The Modern Period

Francis Bacon

“Francis Bacon” by Drebbel. Public domain.

Dominated by the rationalism instituted by Descartes and Ramus, modern rhetoric continued to promote the importance of science and philosophy over rhetoric. Francis Bacon (1561–1626) was a prominent figure of the modern period. He was concerned with the lack of scholarly progress during the Middle Ages and sought to promote a revival of secular knowledge through an empirical examination of the world. His definition of rhetoric suggests his effort to bring the power of language under rational control, “. . . the duty of rhetoric is to apply Reason to Imagination for the better moving of the will.”[1] Bacon, then, advanced the scientific approach to the study of rhetoric that would support the three trends of modern rhetorical thought.

The three trends in rhetoric that characterized the modern period are—epistemological, belletristic, and elocutionist. Epistemology is the study of the origin, nature, methods, and limits of human knowledge. Epistemological thinkers, such as Bacon, sought to change classical approaches in terms of modern developments in psychology. They attempted to understand rhetoric in relation to the psychological process and contributed to the development of a rhetoric premised on human nature.

The Epistemological Tradition

George Campbell (1719–1796) and Richard Whately (1758–1859) exemplify the best of the epistemological tradition. Campbell authored The Philosophy of Rhetoric (1776). He drew on Aristotle, Cicero, and Quintilian as well as faculty psychology and empiricism (experience of the senses) of his times. Faculty psychology attempted to explain human behavior in terms of the five faculties of the mind—understanding, memory, imagination, passion, and will—and Campbell’s definition of rhetoric was directed to these faculties. Campbell distinguished three types of evidence—mathematical axioms, derived through reasoning; consciousness, or the result of sensory stimulation; and common sense, an intuitive sense shared by virtually all humans.[2]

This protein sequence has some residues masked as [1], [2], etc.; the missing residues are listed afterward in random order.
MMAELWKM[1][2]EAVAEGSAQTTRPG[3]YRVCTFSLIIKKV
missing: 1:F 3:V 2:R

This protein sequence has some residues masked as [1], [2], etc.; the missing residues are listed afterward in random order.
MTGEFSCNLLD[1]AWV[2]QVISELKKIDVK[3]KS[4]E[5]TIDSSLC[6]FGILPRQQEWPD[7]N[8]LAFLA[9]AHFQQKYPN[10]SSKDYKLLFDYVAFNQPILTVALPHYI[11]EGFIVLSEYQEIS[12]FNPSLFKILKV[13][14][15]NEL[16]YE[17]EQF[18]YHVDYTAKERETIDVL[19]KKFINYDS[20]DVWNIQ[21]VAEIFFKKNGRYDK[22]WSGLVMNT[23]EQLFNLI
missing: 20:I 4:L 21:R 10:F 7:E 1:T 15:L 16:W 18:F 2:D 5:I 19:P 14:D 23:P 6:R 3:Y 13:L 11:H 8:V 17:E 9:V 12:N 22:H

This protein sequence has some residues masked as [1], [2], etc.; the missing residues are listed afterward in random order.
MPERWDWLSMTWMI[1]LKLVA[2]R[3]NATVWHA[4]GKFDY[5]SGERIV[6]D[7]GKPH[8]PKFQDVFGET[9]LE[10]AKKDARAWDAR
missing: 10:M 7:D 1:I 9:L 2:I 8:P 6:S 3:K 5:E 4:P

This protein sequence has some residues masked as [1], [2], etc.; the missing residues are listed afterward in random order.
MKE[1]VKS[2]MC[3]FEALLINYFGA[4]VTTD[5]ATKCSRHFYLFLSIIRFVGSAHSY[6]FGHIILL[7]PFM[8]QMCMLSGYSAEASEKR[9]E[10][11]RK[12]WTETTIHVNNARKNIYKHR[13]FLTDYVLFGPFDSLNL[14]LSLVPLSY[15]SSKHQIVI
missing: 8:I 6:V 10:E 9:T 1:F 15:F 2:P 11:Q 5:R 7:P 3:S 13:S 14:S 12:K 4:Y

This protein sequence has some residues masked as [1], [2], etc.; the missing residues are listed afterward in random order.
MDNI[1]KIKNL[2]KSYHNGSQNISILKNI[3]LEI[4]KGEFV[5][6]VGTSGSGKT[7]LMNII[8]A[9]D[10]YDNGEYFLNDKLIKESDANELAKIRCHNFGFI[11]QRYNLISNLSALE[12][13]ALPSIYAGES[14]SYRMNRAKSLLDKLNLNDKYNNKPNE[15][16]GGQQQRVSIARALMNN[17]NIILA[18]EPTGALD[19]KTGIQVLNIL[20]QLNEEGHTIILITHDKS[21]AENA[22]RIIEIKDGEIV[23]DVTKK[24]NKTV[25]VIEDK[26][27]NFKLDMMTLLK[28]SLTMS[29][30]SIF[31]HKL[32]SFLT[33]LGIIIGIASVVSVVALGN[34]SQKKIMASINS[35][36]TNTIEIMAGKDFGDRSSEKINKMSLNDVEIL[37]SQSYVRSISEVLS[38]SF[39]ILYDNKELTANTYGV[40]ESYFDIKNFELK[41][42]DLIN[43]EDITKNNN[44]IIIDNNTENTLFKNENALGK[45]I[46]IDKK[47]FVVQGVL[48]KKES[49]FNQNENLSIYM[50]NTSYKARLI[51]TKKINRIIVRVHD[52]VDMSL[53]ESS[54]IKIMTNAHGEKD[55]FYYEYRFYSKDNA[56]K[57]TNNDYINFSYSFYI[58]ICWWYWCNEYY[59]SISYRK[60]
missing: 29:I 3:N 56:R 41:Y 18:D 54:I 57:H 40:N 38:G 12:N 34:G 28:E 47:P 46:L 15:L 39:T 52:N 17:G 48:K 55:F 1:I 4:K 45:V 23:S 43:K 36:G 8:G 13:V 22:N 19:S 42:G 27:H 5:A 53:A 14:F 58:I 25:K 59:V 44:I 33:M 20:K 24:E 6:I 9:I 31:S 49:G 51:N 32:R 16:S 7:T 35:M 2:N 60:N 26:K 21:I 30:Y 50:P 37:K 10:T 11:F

As one may bring himself to believe almost anything he is inclined to believe, it makes all the difference whether we begin or end with the inquiry, “What is truth?” – Richard Whately

Richard Whately published Elements of Rhetoric in 1828. His view of rhetoric was similar to Campbell’s in its dependence on psychology, but he shifted from Campbell by making argumentation the focus of the art of rhetoric. He is also known for his analysis of presumption [of innocence] and burden of proof, which paved the way for modern argumentation and debate practices. The epistemologists combined their knowledge of classical rhetoric and contemporary psychology to create rhetorics based on an understanding of human nature. By doing this, they introduced audience- centered approaches to rhetoric and pioneered the way for contemporary investigations with audience analysis.

The Belles Lettres Movement

Hugh Blair

“Hugh Blair” by John Kay. Public domain.

The second direction rhetoric took in the modern period is known as the belles lettre movement; the term, in French, literally means “fine or beautiful letters.” This is a departure from both the rationalists and elocutionists because this form of literature valued the aesthetic qualities of writing rather than any informative value it may have. The scope of what was considered to be rhetoric broadened to include all of the fine arts of the period, poetry, music, drama, gardening and architecture, along with oral discourse, writing and criticism.